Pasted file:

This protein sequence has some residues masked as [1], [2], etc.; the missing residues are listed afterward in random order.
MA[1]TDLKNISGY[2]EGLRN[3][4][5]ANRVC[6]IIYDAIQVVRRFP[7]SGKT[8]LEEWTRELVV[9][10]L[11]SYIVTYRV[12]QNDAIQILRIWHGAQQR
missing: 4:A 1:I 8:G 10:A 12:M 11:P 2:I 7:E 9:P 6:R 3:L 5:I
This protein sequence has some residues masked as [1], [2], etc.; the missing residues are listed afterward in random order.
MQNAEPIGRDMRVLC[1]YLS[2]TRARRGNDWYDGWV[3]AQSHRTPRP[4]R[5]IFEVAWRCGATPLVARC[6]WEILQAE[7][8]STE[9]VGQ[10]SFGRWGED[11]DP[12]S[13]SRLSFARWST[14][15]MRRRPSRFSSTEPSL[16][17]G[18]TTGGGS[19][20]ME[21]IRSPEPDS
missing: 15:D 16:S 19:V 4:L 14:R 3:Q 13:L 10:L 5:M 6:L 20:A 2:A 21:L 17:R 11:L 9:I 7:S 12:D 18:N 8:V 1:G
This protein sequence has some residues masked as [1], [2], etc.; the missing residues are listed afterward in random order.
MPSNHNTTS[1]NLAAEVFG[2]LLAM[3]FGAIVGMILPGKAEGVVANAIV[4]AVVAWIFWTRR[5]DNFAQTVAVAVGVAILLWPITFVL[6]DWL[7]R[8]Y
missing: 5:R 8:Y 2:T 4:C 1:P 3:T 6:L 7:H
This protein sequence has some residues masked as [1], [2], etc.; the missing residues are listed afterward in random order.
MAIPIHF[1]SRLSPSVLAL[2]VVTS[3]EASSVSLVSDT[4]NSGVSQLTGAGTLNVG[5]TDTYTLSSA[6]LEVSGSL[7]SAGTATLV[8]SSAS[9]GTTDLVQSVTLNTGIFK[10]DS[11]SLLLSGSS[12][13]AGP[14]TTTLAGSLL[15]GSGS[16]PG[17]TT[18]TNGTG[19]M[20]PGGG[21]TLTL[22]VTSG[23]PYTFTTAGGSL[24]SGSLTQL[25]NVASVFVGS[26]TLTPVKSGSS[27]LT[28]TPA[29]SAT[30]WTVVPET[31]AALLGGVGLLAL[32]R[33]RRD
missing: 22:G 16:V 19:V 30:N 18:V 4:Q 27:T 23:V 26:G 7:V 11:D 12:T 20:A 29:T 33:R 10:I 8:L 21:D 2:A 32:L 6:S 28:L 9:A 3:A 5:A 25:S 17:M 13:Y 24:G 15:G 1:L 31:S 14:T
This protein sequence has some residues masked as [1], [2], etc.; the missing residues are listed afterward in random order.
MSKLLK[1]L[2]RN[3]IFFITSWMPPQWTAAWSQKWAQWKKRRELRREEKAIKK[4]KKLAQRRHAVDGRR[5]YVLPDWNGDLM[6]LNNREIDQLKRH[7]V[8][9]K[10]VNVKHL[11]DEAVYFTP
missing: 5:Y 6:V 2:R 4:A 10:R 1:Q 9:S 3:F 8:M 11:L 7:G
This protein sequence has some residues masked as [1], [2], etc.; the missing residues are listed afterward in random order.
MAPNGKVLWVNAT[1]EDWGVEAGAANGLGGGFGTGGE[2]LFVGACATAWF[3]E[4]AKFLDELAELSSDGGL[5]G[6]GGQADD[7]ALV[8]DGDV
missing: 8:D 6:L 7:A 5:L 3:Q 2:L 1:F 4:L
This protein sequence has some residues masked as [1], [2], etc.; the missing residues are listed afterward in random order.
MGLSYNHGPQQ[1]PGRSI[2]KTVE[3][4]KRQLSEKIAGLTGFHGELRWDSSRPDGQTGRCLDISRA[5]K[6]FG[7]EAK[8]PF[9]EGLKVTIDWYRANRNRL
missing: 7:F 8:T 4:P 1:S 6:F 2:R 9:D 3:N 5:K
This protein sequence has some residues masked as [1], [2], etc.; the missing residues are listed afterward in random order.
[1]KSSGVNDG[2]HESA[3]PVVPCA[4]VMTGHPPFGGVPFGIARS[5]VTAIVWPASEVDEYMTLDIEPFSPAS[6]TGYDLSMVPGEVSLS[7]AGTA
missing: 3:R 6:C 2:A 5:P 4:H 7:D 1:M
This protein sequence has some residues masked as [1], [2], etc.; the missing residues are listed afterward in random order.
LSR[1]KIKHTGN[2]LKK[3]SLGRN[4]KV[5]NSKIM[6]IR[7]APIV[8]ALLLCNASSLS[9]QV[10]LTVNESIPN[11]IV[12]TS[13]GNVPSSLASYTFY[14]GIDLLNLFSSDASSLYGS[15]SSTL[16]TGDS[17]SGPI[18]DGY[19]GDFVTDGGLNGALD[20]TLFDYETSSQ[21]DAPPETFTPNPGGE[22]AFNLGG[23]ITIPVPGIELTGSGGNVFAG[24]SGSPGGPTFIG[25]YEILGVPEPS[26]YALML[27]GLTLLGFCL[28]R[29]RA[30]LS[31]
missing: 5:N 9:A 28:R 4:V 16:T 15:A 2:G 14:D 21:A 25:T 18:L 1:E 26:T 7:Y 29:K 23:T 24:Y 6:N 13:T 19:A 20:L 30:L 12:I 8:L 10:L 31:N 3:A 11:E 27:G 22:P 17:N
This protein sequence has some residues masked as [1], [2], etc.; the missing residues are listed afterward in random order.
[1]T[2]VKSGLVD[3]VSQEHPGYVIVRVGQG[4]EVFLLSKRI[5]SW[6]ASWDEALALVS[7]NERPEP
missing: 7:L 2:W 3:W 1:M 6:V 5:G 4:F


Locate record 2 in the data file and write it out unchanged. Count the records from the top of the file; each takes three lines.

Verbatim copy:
This protein sequence has some residues masked as [1], [2], etc.; the missing residues are listed afterward in random order.
MQNAEPIGRDMRVLC[1]YLS[2]TRARRGNDWYDGWV[3]AQSHRTPRP[4]R[5]IFEVAWRCGATPLVARC[6]WEILQAE[7][8]STE[9]VGQ[10]SFGRWGED[11]DP[12]S[13]SRLSFARWST[14][15]MRRRPSRFSSTEPSL[16][17]G[18]TTGGGS[19][20]ME[21]IRSPEPDS
missing: 15:D 16:S 19:V 4:L 14:R 3:Q 13:L 10:L 5:M 6:L 20:A 2:A 21:L 17:R 11:L 9:I 7:S 12:D 18:N 8:V 1:G